CBD for PTSD and Phobia Therapy

A small 2019 study of 11 patients found that, when consumed orally and administered alongside routine psychiatric care, CBD decreased patients’ posttraumatic stress disorder (PTSD) symptom severity [5] Elms L, Shannon S, Hughes S, Lewis N. Cannabidiol in the Treatment of Post-Traumatic Stress Disorder: A Case Series. J Altern Complement Med. 2019;25(4):392-397. .

Other studies suggest CBD can reduce PTSD symptoms when consumed with THC [6] Bitencourt RM, Takahashi RN. Cannabidiol as a Therapeutic Alternative for Post-traumatic Stress Disorder: From Bench Research to Confirmation in Human Trials. Front Neurosci. 2018;12:502. . When taken together, the two compounds create what’s known as the “entourage effect,” where THC enhances the effects of CBD as CBD tempers the effects of THC, resulting in a more well-rounded experience [7] Ferber SG, Namdar D, Hen-Shoval D, et al. The “Entourage Effect”. Terpenes Coupled with Cannabinoids for the Treatment of Mood Disorders and Anxiety Disorders. Curr Neuropharmacol. 2020;18(2):87-96. .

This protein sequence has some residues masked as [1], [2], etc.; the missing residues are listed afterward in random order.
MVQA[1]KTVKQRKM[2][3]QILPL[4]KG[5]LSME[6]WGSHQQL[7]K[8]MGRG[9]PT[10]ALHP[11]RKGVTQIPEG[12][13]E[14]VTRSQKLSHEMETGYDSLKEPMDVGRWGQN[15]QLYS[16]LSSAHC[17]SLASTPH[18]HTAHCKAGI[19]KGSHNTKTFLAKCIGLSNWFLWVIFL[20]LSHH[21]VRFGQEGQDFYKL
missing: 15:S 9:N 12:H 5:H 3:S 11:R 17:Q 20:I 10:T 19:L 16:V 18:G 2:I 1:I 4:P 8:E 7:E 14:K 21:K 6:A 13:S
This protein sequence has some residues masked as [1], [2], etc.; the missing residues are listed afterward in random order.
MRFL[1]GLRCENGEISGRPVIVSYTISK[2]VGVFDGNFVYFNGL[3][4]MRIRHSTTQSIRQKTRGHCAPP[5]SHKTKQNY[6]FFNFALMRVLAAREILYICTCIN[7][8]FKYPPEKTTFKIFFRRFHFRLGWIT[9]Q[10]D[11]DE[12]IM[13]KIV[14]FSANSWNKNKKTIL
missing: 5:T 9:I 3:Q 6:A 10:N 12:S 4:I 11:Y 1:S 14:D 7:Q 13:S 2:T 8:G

Some studies also suggest CBD can enhance the effects of exposure therapy—which assists patients in dissociating certain cues with a fear response—and cognitive behavioral therapy [8] Das RK, Kamboj SK, Ramadas M, et al. Cannabidiol enhances consolidation of explicit fear extinction in humans. Psychopharmacology (Berl). 2013;226(4):781-792. [9] Blessing EM, Steenkamp MM, Manzanares J, Marmar CR. Cannabidiol as a Potential Treatment for Anxiety Disorders. Neurotherapeutics. 2015;12(4):825-836. .

How to Use CBD for Anxiety

Without clear FDA guidance, optimal CBD use for anxiety varies from person to person. You may find one method works better for you over another. You can consume CBD in the following forms: